AUG. 14, 2015
F.B.I. Tracking Path of Classified Email From State Dept. to Hillary Clinton
By MICHAEL S. SCHMIDT and DAVID E. SANGER
WASHINGTON -- F.B.I. agents investigating Hillary Rodham Clinton's private email server are seeking to determine who at the State Department passed highly classified information from secure networks to Mrs. Clinton's personal account, according to law enforcement and diplomatic officials and others briefed on the investigation.
To track how the information flowed, agents will try to gain access to the email accounts of many State Department officials who worked there while Mrs. Clinton was secretary of state, the officials said. State Department employees apparently circulated the emails on unclassified systems in 2009 and 2011, and some were ultimately forwarded to Mrs. Clinton.
They were not marked as classified, the State Department has said, and it is unclear whether its employees knew the origin of the information.
The F.B.I. is also trying to determine whether foreign powers, especially China or Russia, gained access to Mrs. Clinton's private server, although at this point, any security breaches are speculation.
Law enforcement officials have said that Mrs. Clinton, who is seeking the 2016 Democratic nomination for president, is not a target of the investigation, and she has said there is no evidence that her account was hacked. There has also been no evidence that she broke the law, and many specialists believe the occasional appearance of classified information in her account was probably of marginal consequence.
A spokesman for Mrs. Clinton said in a statement on Friday that she "took the handling of classified information very seriously."
"She always received classified materials in secure settings, either by phone, videoconference, on paper or in person," said the spokesman, Nick Merrill. "If, however, some material unknowingly ended up somewhere on the State Department's unclassified email system, we want to continue to be as helpful as possible in getting to the bottom of that."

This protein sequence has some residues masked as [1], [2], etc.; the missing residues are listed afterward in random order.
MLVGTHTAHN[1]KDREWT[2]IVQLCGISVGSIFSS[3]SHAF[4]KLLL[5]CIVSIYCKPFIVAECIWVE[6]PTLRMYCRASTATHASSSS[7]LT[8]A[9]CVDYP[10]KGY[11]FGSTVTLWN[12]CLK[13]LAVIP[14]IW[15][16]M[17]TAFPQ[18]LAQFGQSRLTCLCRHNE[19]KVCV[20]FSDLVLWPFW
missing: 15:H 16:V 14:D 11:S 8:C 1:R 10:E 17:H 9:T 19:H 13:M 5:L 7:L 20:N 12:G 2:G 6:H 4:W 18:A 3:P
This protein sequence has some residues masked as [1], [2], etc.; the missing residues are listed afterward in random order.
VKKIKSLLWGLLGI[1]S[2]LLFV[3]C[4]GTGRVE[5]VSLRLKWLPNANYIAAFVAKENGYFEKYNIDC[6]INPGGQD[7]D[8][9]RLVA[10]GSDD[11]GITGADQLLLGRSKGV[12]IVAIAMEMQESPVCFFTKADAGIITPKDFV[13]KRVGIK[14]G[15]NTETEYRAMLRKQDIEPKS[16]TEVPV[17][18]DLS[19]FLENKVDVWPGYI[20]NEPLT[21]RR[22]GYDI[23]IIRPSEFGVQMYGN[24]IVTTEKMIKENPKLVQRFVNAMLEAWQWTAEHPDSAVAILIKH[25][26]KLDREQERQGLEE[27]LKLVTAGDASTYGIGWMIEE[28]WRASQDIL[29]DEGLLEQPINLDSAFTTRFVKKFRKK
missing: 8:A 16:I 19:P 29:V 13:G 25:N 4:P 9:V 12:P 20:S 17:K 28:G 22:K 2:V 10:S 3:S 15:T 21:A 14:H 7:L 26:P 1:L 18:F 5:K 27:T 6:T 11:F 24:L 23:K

He added: "Beyond that, we'll let the State Department and other agencies speak to the specifics."
This week, the inspector general of the nation's intelligence agencies, I. Charles McCullough III, informed members of Congress that Mrs. Clinton had "top secret" information, the highest classification of government intelligence, in her account. 
Some of that information, according to a memorandum the inspector general sent to the heads of the Senate and House intelligence and judiciary committees, may have come from a program called Talent Keyhole, which relies on satellite intercepts of conversations or imagery data. The program involves some of the most secure information in the intelligence agencies' computer systems.
Specifically, the inspector general told members of Congress that two emails should have been classified as top secret, with one of them designated "TOP SECRET//SI//TK/NOFORN." Officials familiar with the nomenclature said that "SI" stood for "special intelligence," usually indicating an intercepted communication, and that "TK" was routinely used as an abbreviation for Talent Keyhole, showing that the communication or an image was obtained from a satellite.
Attached to the memo -- which was publicly released by Senator Charles E. Grassley, the Iowa Republican who is chairman of the Senate Judiciary Committee -- were copies of two of Mrs. Clinton's emails that Mr. McCullough said contained classified information. Those emails were not released publicly.